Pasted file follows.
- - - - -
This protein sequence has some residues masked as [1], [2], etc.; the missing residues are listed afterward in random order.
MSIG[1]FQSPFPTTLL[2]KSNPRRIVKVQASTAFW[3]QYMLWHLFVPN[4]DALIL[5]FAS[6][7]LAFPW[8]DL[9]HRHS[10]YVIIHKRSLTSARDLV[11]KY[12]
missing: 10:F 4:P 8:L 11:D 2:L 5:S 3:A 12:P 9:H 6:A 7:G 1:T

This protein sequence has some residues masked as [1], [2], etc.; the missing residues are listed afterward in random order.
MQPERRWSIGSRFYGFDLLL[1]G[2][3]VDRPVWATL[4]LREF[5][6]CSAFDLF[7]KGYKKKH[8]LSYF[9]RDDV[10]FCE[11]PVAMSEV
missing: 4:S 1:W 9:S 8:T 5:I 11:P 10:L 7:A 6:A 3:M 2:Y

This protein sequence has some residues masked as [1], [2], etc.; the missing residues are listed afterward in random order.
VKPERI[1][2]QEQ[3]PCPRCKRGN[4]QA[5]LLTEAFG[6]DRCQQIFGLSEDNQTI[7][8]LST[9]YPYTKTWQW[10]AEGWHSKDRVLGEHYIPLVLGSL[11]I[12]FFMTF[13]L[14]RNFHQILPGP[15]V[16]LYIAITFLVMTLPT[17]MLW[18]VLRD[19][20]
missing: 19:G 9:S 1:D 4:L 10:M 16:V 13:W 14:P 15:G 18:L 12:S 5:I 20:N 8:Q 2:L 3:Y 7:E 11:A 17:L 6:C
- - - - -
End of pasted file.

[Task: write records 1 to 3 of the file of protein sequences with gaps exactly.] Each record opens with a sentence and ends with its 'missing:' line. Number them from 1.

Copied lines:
This protein sequence has some residues masked as [1], [2], etc.; the missing residues are listed afterward in random order.
MSIG[1]FQSPFPTTLL[2]KSNPRRIVKVQASTAFW[3]QYMLWHLFVPN[4]DALIL[5]FAS[6][7]LAFPW[8]DL[9]HRHS[10]YVIIHKRSLTSARDLV[11]KY[12]
missing: 10:F 4:P 8:L 11:D 2:L 5:S 3:A 12:P 9:H 6:A 7:G 1:T

This protein sequence has some residues masked as [1], [2], etc.; the missing residues are listed afterward in random order.
MQPERRWSIGSRFYGFDLLL[1]G[2][3]VDRPVWATL[4]LREF[5][6]CSAFDLF[7]KGYKKKH[8]LSYF[9]RDDV[10]FCE[11]PVAMSEV
missing: 4:S 1:W 9:S 8:T 5:I 11:P 10:L 7:A 6:A 3:M 2:Y

This protein sequence has some residues masked as [1], [2], etc.; the missing residues are listed afterward in random order.
VKPERI[1][2]QEQ[3]PCPRCKRGN[4]QA[5]LLTEAFG[6]DRCQQIFGLSEDNQTI[7][8]LST[9]YPYTKTWQW[10]AEGWHSKDRVLGEHYIPLVLGSL[11]I[12]FFMTF[13]L[14]RNFHQILPGP[15]V[16]LYIAITFLVMTLPT[17]MLW[18]VLRD[19][20]
missing: 19:G 9:S 1:D 4:L 10:M 16:V 13:W 14:P 15:G 18:L 12:S 5:I 20:N 8:Q 2:L 3:Y 7:E 11:A 17:L 6:C